I do not think that the typical abuser is going to cease his abuse merely because he is told that he is sinning and must stop. I am of the opinion, which others may differ with, that abusers never change. Never. They may cease their abusive actions if they perceive that their target has strong allies who are not duped by his deceptions. But they are never going to truly repent and stop abusing out of a heartfelt remorse.

      With that said, a local church has the ability (if they desire to, which very, very few do) to be a powerful force in helping abuse victims, including openly declaring themselves her allies. In addition they can short circuit many of the abuser’s tactics of abuse by doing things like providing financial aid, accompanying her to any court hearings, helping with childcare if she has to work, and many other things.

      Finally, you asked “how do we get our churches (who genuinely mean well) to wake up and take a genuinely christian approach?” My answer is – you don’t. For people to act as Christ did/would/does requires that they truly know Christ. In other words that they are genuinely saved, regenerate, Spirit-led people. I do not believe most local churches mean well but are merely ignorant. If that were the case then we would be seeing far more of them respond to attempts to be educated about abusers and abuse – but they aren’t doing so. In fact the typical scenario is that pastors and churches resist very heatedly even considering this issue. We can try. We can talk to them, offer them sound biblical books on the subject, but if they resist aiding the widow and orphan, well, what does the Lord say about such people? They don’t know Him. His wrath against them is aroused.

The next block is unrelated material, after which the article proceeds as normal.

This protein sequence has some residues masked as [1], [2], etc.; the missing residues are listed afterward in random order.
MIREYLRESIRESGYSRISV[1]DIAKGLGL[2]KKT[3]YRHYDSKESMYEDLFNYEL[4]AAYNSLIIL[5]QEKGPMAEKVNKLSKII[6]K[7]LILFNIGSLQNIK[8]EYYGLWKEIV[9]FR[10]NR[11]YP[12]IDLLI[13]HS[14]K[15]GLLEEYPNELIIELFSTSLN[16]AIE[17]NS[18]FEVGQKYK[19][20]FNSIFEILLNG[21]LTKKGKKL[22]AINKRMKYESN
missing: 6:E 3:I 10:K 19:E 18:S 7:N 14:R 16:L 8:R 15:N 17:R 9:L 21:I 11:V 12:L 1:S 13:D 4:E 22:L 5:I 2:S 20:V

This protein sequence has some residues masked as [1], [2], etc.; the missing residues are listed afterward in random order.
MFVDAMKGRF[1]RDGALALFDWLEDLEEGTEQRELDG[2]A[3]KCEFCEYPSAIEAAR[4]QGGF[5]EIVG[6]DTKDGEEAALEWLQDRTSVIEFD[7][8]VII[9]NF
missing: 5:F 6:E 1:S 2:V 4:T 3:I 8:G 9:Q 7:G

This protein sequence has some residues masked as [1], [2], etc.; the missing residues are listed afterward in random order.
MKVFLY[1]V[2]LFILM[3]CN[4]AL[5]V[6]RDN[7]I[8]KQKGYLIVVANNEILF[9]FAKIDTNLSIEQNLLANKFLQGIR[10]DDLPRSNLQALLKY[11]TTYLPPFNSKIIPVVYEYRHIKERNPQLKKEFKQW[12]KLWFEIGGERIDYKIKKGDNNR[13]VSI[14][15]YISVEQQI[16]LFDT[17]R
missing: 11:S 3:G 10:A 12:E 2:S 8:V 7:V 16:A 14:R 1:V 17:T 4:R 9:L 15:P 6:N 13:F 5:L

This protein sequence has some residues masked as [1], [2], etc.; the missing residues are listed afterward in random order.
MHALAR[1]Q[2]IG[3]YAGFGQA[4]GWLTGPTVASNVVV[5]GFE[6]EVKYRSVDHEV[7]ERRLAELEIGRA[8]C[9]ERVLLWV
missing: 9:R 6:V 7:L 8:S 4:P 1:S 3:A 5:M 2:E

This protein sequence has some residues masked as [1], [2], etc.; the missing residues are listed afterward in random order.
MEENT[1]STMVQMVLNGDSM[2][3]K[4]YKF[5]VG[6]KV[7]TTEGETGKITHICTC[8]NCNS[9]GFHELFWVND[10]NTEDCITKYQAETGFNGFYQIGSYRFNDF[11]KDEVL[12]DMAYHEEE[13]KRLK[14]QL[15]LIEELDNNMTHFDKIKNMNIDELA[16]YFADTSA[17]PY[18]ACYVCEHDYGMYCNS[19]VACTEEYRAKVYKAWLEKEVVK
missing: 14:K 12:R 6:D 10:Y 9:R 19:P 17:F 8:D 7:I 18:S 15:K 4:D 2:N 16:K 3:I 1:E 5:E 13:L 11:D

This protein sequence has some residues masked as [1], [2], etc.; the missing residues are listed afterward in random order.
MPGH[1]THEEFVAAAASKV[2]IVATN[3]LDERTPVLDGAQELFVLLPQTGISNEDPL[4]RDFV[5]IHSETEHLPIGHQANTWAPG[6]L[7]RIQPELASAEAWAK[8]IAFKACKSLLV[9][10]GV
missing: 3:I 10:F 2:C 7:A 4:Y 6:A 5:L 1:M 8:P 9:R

As a blog post here which will publish on Feb 20th states, there are popular personalities out there among the “christian” world who are putting on seminars on domestic abuse, writing books and workbooks, going around speaking at conferences and so on who insist that their program, their therapy, their ministry can change abusers. That there is hope. My advice is, don’t get sucked in by them. All they do is issue false promises and create false hope that only prolongs the victim’s sufferings. They are announcing a message that tickles people’s ears. People want a “they all lived happily ever after” ending. And guess what? If we don’t promise that happy ending where the abuser changed and was transformed and everyone reconciled and so on, then our books and programs are not going to sell. So they perpetuate this false hope and remain popular and in demand.